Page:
Yes. In typical cyclic processes, the cycle is subdivided into individual legs, usually four. At the beginning or end of each leg, the working fluid is typically assumed to be in a thermodynamic equilibrium state. However, if the process is irreversible, one or more of the legs will not pass through a continuous sequence of thermodynamic equilibrium states (i.e., it will be irreversible). But it is still possible to plot the irreversible cyclic process on a graph of pressure vs volume if, by the pressure, we mean the force per unit area exerted by the gas on the inside face of the piston. This can be measured experimentally using, say, a flush mounted pressure transducer. The work done by the gas on the surroundings will then be the integral of this pressure over the volume change. This "external" pressure can be imposed manually using an automatic control system with feedback to control the piston movement.

In any event, for a cyclic process, at the beginning and end of each leg, the equilibrium state is supposed to be the same from cycle to cycle (irrespective of whether the individual legs are irreversible).

11. Sep 10, 2017

### GKRM

Sir, I'm not really comfortable with the idea that a system can reach it's initial state after undergoing Irreversible cyclic process. Here are my concerns regarding entropy change for an irreversible process. Although I'm not much aware about entropy but I know 2 facts regarding it. The first one that entropy is a state function. Second being that the entropy of the universe increases in an irreversible process. If I reach the same state as before in an irreversible cyclic process, then the entropy change for the system will be zero. The entropy change for the universe should also be zero because the heat liberated by the system will be zero (for if it's non zero we could have created a perpetual machine which reaches the same state as before +giving us energy in the form of heat flow). How would you then account for the fact that the system reaches the same state as before?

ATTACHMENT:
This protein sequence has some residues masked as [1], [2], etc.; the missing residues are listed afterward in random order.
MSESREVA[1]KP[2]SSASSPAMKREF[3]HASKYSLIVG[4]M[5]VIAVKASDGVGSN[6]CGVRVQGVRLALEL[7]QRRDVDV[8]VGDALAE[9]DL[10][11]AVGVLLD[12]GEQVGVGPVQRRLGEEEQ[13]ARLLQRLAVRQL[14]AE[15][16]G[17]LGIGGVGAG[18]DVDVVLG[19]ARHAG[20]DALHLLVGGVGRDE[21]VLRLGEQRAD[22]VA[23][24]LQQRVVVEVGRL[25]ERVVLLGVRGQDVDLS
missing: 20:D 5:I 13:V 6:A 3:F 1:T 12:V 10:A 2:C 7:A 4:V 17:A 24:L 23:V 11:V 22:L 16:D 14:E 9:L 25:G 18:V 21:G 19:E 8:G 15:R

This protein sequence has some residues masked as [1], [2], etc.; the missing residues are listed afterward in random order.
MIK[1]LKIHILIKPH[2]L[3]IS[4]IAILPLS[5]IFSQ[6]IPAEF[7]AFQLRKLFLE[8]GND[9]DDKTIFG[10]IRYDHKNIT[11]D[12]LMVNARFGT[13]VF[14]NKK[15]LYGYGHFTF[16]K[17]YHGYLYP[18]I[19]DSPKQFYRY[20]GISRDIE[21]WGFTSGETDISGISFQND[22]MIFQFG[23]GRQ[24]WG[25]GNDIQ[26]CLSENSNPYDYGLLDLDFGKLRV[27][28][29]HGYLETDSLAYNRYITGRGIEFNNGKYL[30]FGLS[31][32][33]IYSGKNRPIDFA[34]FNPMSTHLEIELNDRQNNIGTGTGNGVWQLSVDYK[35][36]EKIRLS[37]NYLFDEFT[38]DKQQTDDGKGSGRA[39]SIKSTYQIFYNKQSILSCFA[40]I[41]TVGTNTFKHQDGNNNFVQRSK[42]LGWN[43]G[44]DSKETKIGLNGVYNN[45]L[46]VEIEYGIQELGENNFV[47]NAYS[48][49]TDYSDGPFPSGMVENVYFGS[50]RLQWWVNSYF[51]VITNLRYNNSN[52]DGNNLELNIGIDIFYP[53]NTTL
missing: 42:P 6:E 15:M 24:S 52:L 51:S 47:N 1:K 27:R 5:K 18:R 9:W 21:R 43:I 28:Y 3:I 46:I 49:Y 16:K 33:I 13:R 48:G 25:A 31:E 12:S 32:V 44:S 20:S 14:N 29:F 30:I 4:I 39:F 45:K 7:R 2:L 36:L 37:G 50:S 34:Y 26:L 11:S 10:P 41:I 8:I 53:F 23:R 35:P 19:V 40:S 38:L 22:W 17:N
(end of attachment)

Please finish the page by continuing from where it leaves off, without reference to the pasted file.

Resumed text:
Last edited: Sep 10, 2017
12. Sep 10, 2017

### Staff: Mentor

The change in entropy of the surroundings per cycle is not zero. Entropy generated within the system during the cycle is transferred to the surroundings.

13. Sep 17, 2017

### PhysicsExplorer

You're mixing apples and oranges when you say

''irreversible cyclic process''

Cyclic means something comes back to its original state, irreversible does not. Anyway, aside from the semantics, yes irreversible systems exist in physics, friction is a good, easy example. In cosmology, reversible processes are known as adiabatic physics and systems or processes in the universe which do not conserve information are known as diabatic systems.

Though, we have come to accept that reversible dynamics are clearly controlling the later portion of the universe, it is actually possible the universe could have been subjected to phases which were in fact irreversible. A proper entropy equation measures both reversible and irreversible dynamics which would look like

$$ds = \frac{dQ_{rev}}{k_BT} + \frac{dQ_{irr}}{k_BT}$$

Note in this case, entropy is dimensionless. Entropy is in fact, naturally dimensionless, but it can absorb the Boltzmann constant and take on its dimensions.

14. Sep 17, 2017

### Staff: Mentor

This is not correct. The working fluid (system) returns to its original state in an irreversible cyclic process. It is the surroundings which do not return to their original state. This is, by definition, an irreversible cyclic process.

Caution: Your response is bordering on misinformation.

15. Sep 17, 2017

### PhysicsExplorer

Well I can honestly say then, I have never heard of ''irreversible cyclic process'' and hence my misunderstanding.

16. Sep 17, 2017

### PhysicsExplorer

Only an honest mistake, I have not heard the terminology.